Gora Qabristan – Telling over 150 years old saga

Gora Qabristan – Telling over 150 years old saga


By Jehangir Khan Tareen

MULTAN, Apr 10 (APP):Travelling on the airport road through Jamilabad area of Multan city, the travelers come across over 150 years old graveyard, the Gora Qabristan – a burial place of British soldiers who lost their lives during Siege of this ancient city during colonial regime.

Many those who pass by glancing on this graveyard are oblivious of the fact that this cemetery reminds us the historic Siege of Multan when the residents of the then settlement had waged a war against occupational forces of British East India Company inflicting heavy losses on invaders.

Spanning over 57 kanals (an area of 310400 square feet), the cemetery has unparalleled monuments and distinctive pieces of tombstones with some of tablets missing and some intact.

Patches of writing or inscription on gravestones reveal the stories of pain and grief of those who laid down their dear ones in these graves as reveals the grave of Caroline Charlotte who died on May 1869. “Here we suffer grief and pain; Here we meet to part gain; In heaven, we part no more.”

Another noticeable grave in this cemetery is of Jean who was the wife of Major F W Birch and departed in 1852. It is a beautifully constructed box shaped grave constructed to lay down the body of Jean.
The cemetery also has a 168 years old monument built in the memory of Mary Elizabeth, spouse of G. Trefusis Holt. Near it, lies Sarah who was wife of John Lynch, Barrack Master of Multan. Its tablet is now deteriorating.

“This is a historic cemetery. It contains many graves of British Christians dating back to more than one and a half century,” said Bishop of Multan, Leo Roderick Paul who is serving in St Mary Cathedral, built in 1848.
“It is important for the British Christians for another reason as it is also an eternal abode to the son of Queen Elizabeth-I,” claimed Leo Roderick Paul.

The English had also erected a monument in the last part of cemetery as a token of winning the war. Besides it, there is the grave of Brigadier General AC McMaster of Madras Army, bearing comments, “he died when in command of the Madras Brigade at Mooltan on June 22, 1879. The stone was erected by his friends and brother officers as a token of their esteem and regard.”

“This is a historic asset as it reveals two centuries old saga of rise and fall of civilizations. It needs special attention for its preservation,” Paul said.
He informed that with the passage of time some graves of soldiers, their kids and other family members had turned to be shabby. “We desire proper maintenance of all such graves and besides overall care of this historic asset.”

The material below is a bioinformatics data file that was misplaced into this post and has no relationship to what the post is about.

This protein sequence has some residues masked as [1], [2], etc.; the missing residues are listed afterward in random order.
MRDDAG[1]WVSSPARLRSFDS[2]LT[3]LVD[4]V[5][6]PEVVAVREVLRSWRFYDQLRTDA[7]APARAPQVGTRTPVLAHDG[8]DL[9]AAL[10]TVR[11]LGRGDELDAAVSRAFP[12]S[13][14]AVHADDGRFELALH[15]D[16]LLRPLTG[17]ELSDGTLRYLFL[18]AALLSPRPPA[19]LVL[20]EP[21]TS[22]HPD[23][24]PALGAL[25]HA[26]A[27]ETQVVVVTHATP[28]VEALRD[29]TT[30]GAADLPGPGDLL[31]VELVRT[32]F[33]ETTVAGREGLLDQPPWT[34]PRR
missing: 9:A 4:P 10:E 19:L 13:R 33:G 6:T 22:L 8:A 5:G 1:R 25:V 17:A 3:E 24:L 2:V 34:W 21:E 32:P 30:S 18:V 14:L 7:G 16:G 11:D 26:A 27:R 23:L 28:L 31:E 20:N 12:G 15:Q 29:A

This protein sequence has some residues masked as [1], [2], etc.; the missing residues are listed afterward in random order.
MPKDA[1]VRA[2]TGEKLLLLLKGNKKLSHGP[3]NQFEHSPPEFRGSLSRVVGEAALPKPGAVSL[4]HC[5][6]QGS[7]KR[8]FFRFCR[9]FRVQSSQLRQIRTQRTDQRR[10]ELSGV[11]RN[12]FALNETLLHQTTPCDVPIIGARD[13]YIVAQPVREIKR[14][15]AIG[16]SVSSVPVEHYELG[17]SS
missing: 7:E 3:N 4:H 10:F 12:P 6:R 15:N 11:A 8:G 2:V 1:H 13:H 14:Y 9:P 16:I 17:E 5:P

Many celebrated officers and scholars including Laucy Maria Sherwi, Capt Robert, John Lucy, Brig McMaster and others are also buried there. There is one very beautiful monument erected by the officers and men of V battery, Royal Artillery as a mark of esteem in memory of those who died in war against Sikhs and other freedom fighters of the Indian subcontinent.

“We try to fully take care of this cemetery within available resources,” said Denyel, who is serving the cemetery since last 24 years as watchman. He has been appointed by Cantonment Board to ensure cleanliness and repair of the depleted and shabby graves.
“It is indeed a momentous cemetery where numerous Pakistani Christians are also entombed now and the authorities should ensure sufficient resources for its maintenance,” he stated.

View on site was also not too good due to self grown shrubs and thorns on the grave. There is also water supply issue at the cemetery as also mentioned by Yaqoob Masih, a watchman who lives in the cemetery premises with his family members.
“We had a tube well and two hand pumps at Gora Qabristan. But, none of them is functional,” he claimed. “For us, this graveyard is of historic importance. We endeavor to maintain it, but face resources constraint.”

“I request the authorities to get tube well and hand pumps repaired for water availability and maintenance of the graves,” he appealed. “Although some community members pay Rs 100 per month for maintenance, but this is not a sufficient amount.”
Besides community members, the elected representatives of the Christian community had also been funding maintenance of Gora Qabristan. The tube well was installed through MPA Major Victor Samuel in 1987 along with construction of the watchman hut. The boundary wall was built by then MPA Naveed Aamir Jeeva.

Although the site is maintained through funding by different sources, Leo Roderick Paul desires proper preservation of this heritage and promoting it as a good source of religious tourism for local and foreign visitors.